Dismiss
Announcing Stack Overflow Documentation

We started with Q&A. Technical documentation is next, and we need your help.

Whether you're a beginner or an experienced developer, you can contribute.

# I can't figure out why my random numbers I'm generating are not storing correctly

I'm making a program that generates a random x and y point for an amount of numbers that is entered by someone. For some reason my random numbers aren't being stored right in the array. I output the array while in the loop that's generating the points and at the end in a for loop and the y coordinates are not the same:

``````#include <iostream>
#include <cstdlib>
#include <ctime>

using namespace std;

int main() {

srand((unsigned)time(0));

int mounds =0;

//prompt for number of mounds, uncertainty, and number of sites
cout <<"Please enter the number of mounds at the site: ";
cin >> mounds;

//declaration of an array that will hold the x and y for each mound
int moundArray [mounds][1];

for(int i =0; i < mounds; i++)
{
//generate a random x
moundArray [i][0] = rand()%1331;
cout <<"You just generated an x of: " << moundArray [i][0] << endl;
//sleep(1);

//generate a random y
moundArray [i][1] = rand()%1743;
cout <<"You just generated a y of: " << moundArray [i][1] << endl;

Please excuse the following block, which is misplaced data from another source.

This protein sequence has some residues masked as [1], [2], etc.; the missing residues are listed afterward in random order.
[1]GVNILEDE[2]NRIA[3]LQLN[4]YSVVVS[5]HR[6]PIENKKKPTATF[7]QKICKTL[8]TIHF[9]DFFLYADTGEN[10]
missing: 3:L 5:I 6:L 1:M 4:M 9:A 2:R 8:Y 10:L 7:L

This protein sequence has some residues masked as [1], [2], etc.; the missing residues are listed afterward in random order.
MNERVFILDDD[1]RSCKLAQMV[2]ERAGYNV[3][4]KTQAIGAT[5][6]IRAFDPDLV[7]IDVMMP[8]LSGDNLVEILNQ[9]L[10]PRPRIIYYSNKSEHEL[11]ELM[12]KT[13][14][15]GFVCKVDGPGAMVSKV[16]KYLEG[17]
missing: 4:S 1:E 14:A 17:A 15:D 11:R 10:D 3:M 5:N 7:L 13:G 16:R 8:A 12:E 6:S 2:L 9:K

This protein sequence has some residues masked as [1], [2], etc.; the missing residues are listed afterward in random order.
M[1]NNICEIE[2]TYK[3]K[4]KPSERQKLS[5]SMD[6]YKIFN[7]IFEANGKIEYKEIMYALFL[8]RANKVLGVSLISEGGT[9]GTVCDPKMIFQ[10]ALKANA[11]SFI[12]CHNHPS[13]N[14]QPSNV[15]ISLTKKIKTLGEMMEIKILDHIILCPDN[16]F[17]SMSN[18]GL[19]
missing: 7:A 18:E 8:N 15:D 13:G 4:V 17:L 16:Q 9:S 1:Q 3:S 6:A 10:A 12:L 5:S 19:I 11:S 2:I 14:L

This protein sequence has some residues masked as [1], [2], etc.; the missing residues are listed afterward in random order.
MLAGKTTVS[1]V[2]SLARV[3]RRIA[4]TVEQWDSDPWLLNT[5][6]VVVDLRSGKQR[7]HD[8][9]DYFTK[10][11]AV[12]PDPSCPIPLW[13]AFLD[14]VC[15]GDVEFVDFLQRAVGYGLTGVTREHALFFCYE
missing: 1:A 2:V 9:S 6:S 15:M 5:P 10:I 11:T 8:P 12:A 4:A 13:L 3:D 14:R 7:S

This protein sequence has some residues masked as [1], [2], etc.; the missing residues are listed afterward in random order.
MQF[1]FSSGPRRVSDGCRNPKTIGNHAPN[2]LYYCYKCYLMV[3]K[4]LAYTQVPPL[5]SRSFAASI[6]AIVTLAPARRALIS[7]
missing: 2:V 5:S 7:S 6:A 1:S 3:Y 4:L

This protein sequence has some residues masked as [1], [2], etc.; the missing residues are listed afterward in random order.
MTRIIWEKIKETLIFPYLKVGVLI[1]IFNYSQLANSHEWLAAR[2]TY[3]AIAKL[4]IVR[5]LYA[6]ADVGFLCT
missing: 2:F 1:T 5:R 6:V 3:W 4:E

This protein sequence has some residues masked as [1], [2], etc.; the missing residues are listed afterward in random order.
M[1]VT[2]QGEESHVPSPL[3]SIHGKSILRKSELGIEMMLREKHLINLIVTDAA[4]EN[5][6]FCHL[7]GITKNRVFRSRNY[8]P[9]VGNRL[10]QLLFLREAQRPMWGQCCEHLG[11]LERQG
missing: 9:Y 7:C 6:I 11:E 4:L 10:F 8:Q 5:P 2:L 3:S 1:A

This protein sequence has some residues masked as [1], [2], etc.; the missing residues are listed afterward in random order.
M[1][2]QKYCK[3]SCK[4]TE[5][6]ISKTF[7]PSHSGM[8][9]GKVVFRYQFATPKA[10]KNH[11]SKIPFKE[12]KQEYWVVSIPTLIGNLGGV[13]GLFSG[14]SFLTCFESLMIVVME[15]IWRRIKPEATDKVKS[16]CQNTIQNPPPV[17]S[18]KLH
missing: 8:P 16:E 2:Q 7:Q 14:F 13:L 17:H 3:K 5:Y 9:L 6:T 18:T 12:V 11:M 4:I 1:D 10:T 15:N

//sleep(1);

}

//for loop to display my results
for(int j =0; j < mounds; j++)
{

cout <<"random x: " << moundArray [j][0] << endl;
cout <<"random y: " << moundArray [j][1] << endl;
}

return 0;
}
``````
-
`mounds[i][1]` goes out of bounds. Also, VLAs are not part of the standard. – chris Oct 28 '12 at 18:45

I'm surprised you aren't crashing on execution. This line right here should be your problem:

``````int moundArray [mounds][1];
``````

if the second index only has a size of [1], then element [0] is the only valid element to access. try increasing that to 2.

-
Don't be surprised - out of bounds access is undefined behaviour! Anything could happen! – Joseph Mansfield Oct 28 '12 at 18:55
Haha indeed! Pointers are much fun, though, as long as you keep track of what you're doing. – Logan Nichols Oct 28 '12 at 19:31
``````int moundArray [mounds][1];
``````

mounds and 1 represent the number of elements, not the last index in the array.

``````cout <<"You just generated a y of: " << moundArray [i][1] << endl;
``````

Above you are using 1 as the index in the second field which would imply that the array has at least two (2) elements in that dimension.

-